How far will retirement savings need to go?
The U.K. government is considering raising the retirement age when you access your state pension pot. The reason? To save the Treasury billions.
The state pension age is already scheduled to rise, increasing from 66 to 67 in 2028 and then from 67 to 68 between 2044 and 2046. The plan under current consideration would implement these changes in 2034.
A pensions report conducted in 2017 recommended that the state pension age be brought forward to 2037 and 2039, but a final decision was deferred to this year. The Pensions Act 2014 requires the government to regularly review the state pension age, and it must be published this year by May 7, 2023, so they will need to decide by then.
Plan based on old data
Raising the retirement the retirement age was recommended in 2017, based on the data at that time. The average UK life expectancy was 79.4 years for males and 83.1 years for females. Although life expectancy improvements in the UK had been low since 2011 compared with previous decades, this was the highest life expectancy ever seen for both sexes.
Since 2017, the increase in UK life expectancy has slowed, and reversed. Some critics argue that the plans are unfair as life expectancies are currently falling rather than rising as previously expected. This means the average Briton would be living fewer years in retirement and drawing on their state pension for less time, potentially negating the need to raise the retirement age.
By 2019, life expectancy at birth in England had increased to 79.9 years for males and 83.6 years for females. However, the Covid-19 pandemic caused life expectancy in 2020 to fall by 1.3 years to 78.6 years for males and by 1 year to 82.6 years for females. The averages fell because the pandemic caused 128,000 excess deaths in England between March 2020 and December 2021 compared with the 2015–19 average, resulting in the largest fall in life expectancy in England since World War II.
So, the question arises: Should the – perhaps temporary – drop in average life expectancies be used to calculate the future retirement ages?
Not all later years are working years
In theory, raising the retirement age means many workers would keep working longer. But the reality isn’t that simple. Many older workers face health problems, or are working fewer hours in order to provide care to others.
The 2022 Great British Retirement Survey found that more than one in five (21%) of 56-to-65-year-olds cut their hours due to ill health. In addition, 13% of 56-to-65-year-olds reduced their working hours due to caring responsibilities – a responsibility that falls disproportionally on women. Caring for a loved one takes the energy and hours of a job but without any pay.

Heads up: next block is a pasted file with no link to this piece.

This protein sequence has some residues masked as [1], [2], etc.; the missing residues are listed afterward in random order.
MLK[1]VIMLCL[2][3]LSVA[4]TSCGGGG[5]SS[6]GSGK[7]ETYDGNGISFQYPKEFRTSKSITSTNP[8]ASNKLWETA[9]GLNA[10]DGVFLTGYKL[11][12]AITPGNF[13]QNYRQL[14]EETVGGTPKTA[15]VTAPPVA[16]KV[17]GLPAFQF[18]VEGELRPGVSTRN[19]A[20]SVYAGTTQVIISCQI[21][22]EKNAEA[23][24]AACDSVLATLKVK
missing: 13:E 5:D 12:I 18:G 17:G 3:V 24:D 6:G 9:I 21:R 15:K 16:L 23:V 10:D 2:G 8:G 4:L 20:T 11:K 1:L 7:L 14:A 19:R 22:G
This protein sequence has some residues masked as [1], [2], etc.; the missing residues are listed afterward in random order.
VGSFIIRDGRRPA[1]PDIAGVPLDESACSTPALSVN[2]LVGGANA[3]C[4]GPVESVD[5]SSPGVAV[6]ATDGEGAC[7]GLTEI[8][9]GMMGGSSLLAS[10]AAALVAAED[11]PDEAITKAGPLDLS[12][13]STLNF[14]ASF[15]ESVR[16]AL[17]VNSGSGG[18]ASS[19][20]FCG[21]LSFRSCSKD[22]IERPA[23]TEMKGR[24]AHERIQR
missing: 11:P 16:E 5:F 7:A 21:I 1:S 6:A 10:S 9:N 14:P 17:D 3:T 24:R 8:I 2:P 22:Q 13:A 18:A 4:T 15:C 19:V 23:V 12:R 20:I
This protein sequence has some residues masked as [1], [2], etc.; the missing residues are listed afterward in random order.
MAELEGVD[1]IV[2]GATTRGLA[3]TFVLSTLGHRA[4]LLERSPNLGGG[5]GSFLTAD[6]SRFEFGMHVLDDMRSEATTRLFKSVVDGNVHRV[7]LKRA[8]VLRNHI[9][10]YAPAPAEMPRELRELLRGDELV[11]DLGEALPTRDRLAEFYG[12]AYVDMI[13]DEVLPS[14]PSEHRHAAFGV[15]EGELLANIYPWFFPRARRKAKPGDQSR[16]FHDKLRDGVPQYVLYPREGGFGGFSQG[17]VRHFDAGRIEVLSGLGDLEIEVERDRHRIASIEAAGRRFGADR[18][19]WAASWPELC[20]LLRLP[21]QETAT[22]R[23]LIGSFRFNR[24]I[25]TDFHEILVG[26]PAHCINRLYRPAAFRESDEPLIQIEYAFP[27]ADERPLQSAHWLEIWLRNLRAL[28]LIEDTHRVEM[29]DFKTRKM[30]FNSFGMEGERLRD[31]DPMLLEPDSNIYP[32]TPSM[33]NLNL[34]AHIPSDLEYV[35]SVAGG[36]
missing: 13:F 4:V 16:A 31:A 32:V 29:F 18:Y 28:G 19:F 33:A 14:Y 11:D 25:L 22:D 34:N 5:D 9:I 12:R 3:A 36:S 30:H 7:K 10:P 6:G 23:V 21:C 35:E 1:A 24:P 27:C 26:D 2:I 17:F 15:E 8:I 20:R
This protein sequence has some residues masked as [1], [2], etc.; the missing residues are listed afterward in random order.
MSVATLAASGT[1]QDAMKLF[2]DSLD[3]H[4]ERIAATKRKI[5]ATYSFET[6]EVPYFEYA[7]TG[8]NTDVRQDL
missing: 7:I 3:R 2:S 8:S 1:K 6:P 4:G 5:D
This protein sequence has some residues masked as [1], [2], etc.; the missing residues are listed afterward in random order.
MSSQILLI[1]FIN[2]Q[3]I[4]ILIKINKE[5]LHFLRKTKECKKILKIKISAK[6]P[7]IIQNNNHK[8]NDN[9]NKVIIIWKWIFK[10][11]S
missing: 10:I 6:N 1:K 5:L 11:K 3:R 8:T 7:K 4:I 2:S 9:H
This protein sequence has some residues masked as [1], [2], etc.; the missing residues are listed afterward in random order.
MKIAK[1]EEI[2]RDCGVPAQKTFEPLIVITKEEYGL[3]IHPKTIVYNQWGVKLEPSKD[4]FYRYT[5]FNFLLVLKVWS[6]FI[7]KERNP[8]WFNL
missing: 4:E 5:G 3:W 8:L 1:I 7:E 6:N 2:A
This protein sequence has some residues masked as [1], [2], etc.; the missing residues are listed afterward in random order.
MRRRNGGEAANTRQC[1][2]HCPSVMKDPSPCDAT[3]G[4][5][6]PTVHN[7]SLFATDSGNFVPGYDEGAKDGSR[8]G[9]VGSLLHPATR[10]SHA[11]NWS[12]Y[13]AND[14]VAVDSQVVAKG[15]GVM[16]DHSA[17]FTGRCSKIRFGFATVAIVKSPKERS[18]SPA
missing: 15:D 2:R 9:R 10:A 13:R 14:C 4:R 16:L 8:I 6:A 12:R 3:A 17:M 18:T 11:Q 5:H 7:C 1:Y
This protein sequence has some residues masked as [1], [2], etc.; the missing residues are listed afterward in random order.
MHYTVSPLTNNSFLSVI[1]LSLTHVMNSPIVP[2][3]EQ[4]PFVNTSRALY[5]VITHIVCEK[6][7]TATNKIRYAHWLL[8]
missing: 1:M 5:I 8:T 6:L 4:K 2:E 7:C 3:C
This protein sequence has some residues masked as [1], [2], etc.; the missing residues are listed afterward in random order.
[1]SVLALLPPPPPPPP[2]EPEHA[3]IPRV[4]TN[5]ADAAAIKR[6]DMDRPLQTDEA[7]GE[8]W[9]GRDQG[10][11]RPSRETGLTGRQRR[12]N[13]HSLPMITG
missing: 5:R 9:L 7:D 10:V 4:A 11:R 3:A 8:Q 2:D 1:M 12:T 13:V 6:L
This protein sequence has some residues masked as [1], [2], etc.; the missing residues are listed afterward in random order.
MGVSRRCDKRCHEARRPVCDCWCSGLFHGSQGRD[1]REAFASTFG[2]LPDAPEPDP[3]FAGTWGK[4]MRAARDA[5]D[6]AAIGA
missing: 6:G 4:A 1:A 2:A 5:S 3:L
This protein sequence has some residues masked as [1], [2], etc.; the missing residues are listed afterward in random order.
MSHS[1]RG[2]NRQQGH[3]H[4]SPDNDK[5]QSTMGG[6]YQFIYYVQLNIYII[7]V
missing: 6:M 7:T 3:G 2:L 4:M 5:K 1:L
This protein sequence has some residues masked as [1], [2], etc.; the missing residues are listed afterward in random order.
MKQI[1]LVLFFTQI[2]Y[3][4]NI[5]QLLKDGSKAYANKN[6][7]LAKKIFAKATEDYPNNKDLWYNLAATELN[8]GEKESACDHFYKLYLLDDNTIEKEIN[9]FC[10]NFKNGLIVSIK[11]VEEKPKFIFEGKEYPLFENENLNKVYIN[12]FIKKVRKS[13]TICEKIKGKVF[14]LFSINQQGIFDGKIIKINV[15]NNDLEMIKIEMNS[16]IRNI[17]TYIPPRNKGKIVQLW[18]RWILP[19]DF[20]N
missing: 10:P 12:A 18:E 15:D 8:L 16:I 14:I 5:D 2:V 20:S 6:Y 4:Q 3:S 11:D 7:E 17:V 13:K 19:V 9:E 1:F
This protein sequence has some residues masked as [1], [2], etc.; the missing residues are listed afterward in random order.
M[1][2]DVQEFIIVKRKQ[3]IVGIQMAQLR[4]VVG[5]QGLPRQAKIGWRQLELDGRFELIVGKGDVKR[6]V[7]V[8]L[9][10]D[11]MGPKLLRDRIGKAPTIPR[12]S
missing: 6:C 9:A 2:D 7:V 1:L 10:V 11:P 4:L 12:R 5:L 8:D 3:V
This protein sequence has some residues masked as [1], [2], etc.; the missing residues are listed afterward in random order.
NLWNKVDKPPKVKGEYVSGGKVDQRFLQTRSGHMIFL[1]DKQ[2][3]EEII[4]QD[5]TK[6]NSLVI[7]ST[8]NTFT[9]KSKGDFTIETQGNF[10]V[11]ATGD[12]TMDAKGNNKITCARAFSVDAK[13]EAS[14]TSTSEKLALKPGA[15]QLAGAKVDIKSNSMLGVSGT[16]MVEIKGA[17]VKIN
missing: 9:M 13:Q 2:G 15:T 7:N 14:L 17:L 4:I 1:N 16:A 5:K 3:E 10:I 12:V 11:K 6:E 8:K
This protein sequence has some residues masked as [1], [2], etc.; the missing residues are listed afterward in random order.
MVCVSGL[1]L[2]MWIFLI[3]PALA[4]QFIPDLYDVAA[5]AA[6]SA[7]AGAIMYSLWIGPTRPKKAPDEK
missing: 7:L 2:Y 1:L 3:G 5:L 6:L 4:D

A second measurement, healthy life expectancy, has also increased over time, but not as much as life expectancy, resulting in more years spent in poor health.
Although a male in England could expect to live 79.4 years in 2018–20, his average healthy life expectancy was only 63.1 years, leaving him with 16.3 years in ‘not good’ health. Although females live an average of 3.7 years longer than males, most of that additional time is spent in poor health.
Another measure, disability-free life expectancy, is an estimate of the number of years lived without a self-reported, long-lasting physical or mental health condition that limits daily activities. Disability-free life expectancy is almost two decades shorter than life expectancy.
The views expressed in this article are not to be construed as personal advice. You should contact a qualified and ideally regulated adviser in order to obtain up-to-date personal advice with regard to your own personal circumstances. If you do not then you are acting under your own authority and deemed “execution only”. The author does not accept any liability for people acting without personalised advice, who base a decision on views expressed in this generic article. Where this article is dated then it is based on legislation as of the date. Legislation changes but articles are rarely updated, although sometimes a new article is written; so, please check for later articles or changes in legislation on official government websites, as this article should not be relied on in isolation.
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